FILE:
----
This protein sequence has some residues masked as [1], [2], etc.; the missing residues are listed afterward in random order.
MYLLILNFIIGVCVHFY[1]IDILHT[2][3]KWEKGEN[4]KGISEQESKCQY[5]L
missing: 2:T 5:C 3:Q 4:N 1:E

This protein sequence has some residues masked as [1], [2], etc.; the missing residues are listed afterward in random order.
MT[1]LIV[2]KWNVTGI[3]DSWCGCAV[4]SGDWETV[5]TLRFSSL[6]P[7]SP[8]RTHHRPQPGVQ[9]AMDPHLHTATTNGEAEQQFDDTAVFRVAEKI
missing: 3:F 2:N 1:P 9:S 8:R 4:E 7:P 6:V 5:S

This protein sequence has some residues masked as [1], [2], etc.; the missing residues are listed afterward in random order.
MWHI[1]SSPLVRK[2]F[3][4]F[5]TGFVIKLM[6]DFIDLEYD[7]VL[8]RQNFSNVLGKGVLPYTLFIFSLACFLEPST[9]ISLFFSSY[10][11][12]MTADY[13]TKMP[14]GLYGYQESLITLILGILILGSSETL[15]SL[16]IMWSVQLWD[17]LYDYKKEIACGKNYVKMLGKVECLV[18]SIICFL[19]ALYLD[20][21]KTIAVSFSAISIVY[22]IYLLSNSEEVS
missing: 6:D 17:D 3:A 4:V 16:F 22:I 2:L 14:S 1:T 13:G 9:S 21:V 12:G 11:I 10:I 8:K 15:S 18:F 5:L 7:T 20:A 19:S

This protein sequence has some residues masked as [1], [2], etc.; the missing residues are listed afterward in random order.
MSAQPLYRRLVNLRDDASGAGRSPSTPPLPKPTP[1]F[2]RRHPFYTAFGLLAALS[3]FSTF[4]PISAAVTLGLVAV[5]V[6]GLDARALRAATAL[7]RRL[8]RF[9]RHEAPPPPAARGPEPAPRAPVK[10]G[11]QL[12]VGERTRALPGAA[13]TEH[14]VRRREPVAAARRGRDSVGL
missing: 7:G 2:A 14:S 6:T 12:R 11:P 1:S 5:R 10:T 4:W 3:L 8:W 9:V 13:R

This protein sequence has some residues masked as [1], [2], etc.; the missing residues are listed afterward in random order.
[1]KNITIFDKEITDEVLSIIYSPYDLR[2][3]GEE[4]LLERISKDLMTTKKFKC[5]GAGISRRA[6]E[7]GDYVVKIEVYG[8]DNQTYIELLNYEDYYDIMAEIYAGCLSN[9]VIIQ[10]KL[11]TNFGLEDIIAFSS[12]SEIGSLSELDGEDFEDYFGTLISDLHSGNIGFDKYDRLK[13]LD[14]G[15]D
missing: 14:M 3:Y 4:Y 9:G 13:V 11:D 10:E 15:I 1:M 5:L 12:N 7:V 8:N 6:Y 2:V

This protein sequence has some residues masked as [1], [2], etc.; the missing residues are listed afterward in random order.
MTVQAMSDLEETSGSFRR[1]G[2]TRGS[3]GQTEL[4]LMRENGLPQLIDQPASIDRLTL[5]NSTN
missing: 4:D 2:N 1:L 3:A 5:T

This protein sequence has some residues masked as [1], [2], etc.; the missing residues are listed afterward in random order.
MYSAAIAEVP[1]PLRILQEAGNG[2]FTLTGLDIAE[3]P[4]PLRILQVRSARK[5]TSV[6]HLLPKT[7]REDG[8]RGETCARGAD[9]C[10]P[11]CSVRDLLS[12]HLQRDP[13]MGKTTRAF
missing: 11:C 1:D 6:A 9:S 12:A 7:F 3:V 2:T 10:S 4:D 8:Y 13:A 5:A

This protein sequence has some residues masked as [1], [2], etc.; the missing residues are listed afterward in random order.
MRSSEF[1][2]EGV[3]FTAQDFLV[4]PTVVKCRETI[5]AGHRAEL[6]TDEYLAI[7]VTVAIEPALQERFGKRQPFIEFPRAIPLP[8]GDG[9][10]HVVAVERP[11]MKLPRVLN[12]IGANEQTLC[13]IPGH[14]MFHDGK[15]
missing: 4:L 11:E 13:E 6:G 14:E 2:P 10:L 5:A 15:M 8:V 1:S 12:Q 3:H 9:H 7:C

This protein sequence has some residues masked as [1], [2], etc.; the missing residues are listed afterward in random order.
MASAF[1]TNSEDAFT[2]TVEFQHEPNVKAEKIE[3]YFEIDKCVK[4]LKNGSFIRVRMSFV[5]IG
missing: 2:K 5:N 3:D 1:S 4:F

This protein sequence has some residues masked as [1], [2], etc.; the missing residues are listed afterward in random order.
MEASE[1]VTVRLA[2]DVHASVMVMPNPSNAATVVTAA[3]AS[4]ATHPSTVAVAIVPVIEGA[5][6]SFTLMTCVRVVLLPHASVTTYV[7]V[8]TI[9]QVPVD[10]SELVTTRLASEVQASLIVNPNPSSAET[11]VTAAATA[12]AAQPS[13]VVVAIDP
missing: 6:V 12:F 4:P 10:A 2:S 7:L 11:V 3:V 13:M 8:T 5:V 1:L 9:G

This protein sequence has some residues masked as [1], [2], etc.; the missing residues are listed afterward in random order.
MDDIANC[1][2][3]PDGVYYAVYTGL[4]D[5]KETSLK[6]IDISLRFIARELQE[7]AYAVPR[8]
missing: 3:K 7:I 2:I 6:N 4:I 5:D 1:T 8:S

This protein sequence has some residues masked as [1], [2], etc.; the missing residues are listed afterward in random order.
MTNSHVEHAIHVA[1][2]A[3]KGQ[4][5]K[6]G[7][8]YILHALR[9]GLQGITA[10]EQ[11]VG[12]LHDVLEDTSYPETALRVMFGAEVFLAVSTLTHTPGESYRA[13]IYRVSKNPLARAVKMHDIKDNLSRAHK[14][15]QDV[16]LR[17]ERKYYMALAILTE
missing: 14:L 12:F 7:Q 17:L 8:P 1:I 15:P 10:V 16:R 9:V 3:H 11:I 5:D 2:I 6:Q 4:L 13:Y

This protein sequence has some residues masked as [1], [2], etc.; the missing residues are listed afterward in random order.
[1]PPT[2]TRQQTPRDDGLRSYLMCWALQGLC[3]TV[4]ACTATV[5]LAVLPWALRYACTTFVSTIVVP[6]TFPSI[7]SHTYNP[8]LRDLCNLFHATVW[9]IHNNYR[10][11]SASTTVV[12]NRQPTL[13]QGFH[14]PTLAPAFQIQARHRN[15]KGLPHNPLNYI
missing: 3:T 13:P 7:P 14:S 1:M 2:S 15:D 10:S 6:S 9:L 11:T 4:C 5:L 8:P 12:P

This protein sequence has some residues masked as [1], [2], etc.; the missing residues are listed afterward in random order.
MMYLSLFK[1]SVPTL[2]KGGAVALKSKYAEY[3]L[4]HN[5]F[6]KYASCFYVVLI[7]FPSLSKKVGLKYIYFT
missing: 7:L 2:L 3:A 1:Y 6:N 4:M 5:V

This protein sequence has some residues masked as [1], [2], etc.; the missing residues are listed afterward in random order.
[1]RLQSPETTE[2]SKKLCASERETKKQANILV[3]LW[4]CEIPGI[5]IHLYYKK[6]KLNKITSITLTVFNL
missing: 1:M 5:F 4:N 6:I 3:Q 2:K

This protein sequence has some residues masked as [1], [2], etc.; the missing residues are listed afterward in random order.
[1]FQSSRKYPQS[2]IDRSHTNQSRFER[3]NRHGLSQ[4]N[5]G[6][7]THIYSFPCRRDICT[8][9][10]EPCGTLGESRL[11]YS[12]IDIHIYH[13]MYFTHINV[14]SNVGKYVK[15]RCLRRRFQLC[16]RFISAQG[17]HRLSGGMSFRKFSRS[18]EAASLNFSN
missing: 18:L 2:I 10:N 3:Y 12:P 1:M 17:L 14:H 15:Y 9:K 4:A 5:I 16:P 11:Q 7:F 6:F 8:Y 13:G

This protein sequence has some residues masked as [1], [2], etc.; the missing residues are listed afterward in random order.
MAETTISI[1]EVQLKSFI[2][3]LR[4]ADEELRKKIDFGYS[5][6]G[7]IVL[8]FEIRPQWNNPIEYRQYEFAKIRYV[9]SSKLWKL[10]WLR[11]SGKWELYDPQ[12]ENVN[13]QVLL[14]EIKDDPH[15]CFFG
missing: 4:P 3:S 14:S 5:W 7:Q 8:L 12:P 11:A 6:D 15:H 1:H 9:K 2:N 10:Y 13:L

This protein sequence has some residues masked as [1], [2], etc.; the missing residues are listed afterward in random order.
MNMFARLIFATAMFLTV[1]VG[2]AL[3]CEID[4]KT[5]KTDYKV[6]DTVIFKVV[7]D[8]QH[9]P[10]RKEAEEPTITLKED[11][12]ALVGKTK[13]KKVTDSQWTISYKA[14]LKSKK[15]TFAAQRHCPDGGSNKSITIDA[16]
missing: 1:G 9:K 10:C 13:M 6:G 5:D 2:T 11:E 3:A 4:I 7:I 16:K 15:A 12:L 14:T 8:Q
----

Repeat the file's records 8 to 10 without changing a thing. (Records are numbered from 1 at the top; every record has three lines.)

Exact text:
This protein sequence has some residues masked as [1], [2], etc.; the missing residues are listed afterward in random order.
MRSSEF[1][2]EGV[3]FTAQDFLV[4]PTVVKCRETI[5]AGHRAEL[6]TDEYLAI[7]VTVAIEPALQERFGKRQPFIEFPRAIPLP[8]GDG[9][10]HVVAVERP[11]MKLPRVLN[12]IGANEQTLC[13]IPGH[14]MFHDGK[15]
missing: 4:L 11:E 13:E 6:G 14:E 2:P 10:L 5:A 15:M 8:V 1:S 12:Q 3:H 9:H 7:C

This protein sequence has some residues masked as [1], [2], etc.; the missing residues are listed afterward in random order.
MASAF[1]TNSEDAFT[2]TVEFQHEPNVKAEKIE[3]YFEIDKCVK[4]LKNGSFIRVRMSFV[5]IG
missing: 2:K 5:N 3:D 1:S 4:F

This protein sequence has some residues masked as [1], [2], etc.; the missing residues are listed afterward in random order.
MEASE[1]VTVRLA[2]DVHASVMVMPNPSNAATVVTAA[3]AS[4]ATHPSTVAVAIVPVIEGA[5][6]SFTLMTCVRVVLLPHASVTTYV[7]V[8]TI[9]QVPVD[10]SELVTTRLASEVQASLIVNPNPSSAET[11]VTAAATA[12]AAQPS[13]VVVAIDP
missing: 6:V 12:F 4:P 10:A 2:S 7:L 11:V 3:V 13:M 8:T 5:V 1:L 9:G